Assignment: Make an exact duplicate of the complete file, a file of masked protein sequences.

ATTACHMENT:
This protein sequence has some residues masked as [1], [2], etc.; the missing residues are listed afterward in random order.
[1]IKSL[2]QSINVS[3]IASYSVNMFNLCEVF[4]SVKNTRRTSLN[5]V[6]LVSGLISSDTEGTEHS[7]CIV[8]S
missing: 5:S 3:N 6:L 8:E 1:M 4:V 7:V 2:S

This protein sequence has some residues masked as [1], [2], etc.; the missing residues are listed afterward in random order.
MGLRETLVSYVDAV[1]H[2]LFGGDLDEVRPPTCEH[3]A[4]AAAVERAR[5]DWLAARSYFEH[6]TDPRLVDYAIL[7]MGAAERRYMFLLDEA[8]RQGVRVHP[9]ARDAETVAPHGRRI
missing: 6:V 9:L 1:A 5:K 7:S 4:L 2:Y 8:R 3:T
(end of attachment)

This protein sequence has some residues masked as [1], [2], etc.; the missing residues are listed afterward in random order.
[1]IKSL[2]QSINVS[3]IASYSVNMFNLCEVF[4]SVKNTRRTSLN[5]V[6]LVSGLISSDTEGTEHS[7]CIV[8]S
missing: 5:S 3:N 6:L 8:E 1:M 4:V 7:V 2:S

This protein sequence has some residues masked as [1], [2], etc.; the missing residues are listed afterward in random order.
MGLRETLVSYVDAV[1]H[2]LFGGDLDEVRPPTCEH[3]A[4]AAAVERAR[5]DWLAARSYFEH[6]TDPRLVDYAIL[7]MGAAERRYMFLLDEA[8]RQGVRVHP[9]ARDAETVAPHGRRI
missing: 6:V 9:L 1:A 5:K 7:S 4:L 2:Y 8:R 3:T